For every tag that you currently have set up in GTM for universal analytics, you will need another tag for GA4. Migrating your tags is a tedious process, but it is important if you want to continue to track things like custom events.
Every Universal Analytics report that you currently have will need to be replicated for GA4. If you’re using Google Data Studio for any reports, the changeover is straightforward, but not flawless. As you’ll learn with GA4, some metrics aren’t the same, so when you connect reports to GA4 data instead of UA, you will most likely see some errors on the dashboards. This can be easily fixed manually in Data Studio.
You’ll also notice that some reports that are out-of-the-box in Universal Analytics have to be manually set up in GA4. As you go through your migration process you’ll discover what those are and how to replicate them.
Multiple views from UA
As you know by now, multiple views are not available in the GA4 interface, but you can get creative either with Data Studio reports or audience streams to view the data you rely on. If you don’t know how to access those right now, it’s good to plan extra time as you transition to GA4, so you can replicate the views you’re used to in UA.
We recommend listing these items in a spreadsheet — think of it as a gap analysis of where you are today with GA4 versus where you need to be before Universal Analytics stops collecting data.
This will become your “to-do” list as you develop your migration plan. Include as many details as necessary for your or your team to complete the migration from UA to GA4. This might include screenshots and/or links to reports.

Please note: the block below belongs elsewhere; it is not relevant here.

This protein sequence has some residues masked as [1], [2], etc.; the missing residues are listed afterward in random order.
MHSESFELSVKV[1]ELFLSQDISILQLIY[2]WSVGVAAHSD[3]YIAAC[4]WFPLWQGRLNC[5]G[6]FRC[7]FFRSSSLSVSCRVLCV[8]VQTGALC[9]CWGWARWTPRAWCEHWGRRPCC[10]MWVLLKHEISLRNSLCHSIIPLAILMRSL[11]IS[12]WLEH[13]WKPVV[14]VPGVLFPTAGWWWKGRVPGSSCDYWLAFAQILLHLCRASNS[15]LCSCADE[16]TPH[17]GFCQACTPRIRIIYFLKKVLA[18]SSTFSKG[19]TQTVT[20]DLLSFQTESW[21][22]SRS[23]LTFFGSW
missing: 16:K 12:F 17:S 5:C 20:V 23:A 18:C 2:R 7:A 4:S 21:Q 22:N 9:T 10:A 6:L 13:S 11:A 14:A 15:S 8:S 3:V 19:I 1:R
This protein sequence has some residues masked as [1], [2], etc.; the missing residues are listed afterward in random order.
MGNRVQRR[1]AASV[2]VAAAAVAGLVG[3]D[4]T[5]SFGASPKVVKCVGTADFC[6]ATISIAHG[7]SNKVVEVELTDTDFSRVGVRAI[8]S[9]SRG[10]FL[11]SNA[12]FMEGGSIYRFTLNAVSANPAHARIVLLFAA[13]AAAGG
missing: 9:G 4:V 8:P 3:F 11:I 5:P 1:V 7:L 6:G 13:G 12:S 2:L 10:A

At this point, you’ll have a few blank columns on your spreadsheet including something like Migration Action, Priority, Due Date, and Completion Date. You also might have other columns customized to your situation.
Turning your audit into a migration plan
Planning out your migration from Universal Analytics to GA4 is critical if you want to transition over without a break in your data and reporting. Here are some things to consider as you plan the migration:
Developing your plan
As you consider the list of tags, data, and reports you currently rely on from UA, you’ll want to prioritize them, determine the migration action, and set timelines for each task.
Some items will be easy to move over, but others will require some research. You can start mapping your migration requirements to GA4 solutions in Google’s GA4 migration guide. This guide references everything from account structure to custom reports, and you’ll use this information to determine actions needed to migrate from UA to GA4.
Here’s an example for item 3 on the above list:
Your team uses this behavior flow report in Universal Analytics to analyze paths users take through the site.
In reviewing Google’s GA4 migration guide, you learn that this report is produced differently in GA4 and is not set up out of the box.
In GA4, this is called a Path Exploration, and the link in the Google documentation shows you how to create that report:
This example is from the Google Merchandise Store demo account, but you can apply it to your account as well.
Using your migration plan, you and your team will execute the remainder of the process of bringing your existing Google Analytics systems to GA4. Make sure to leave extra time for surprises, new functionality, and debugging.
If you’re interested in jump-starting this process, Merritt Group offers a customized GA4 optimization package. Schedule an intro call with us today to review the best approach for your data.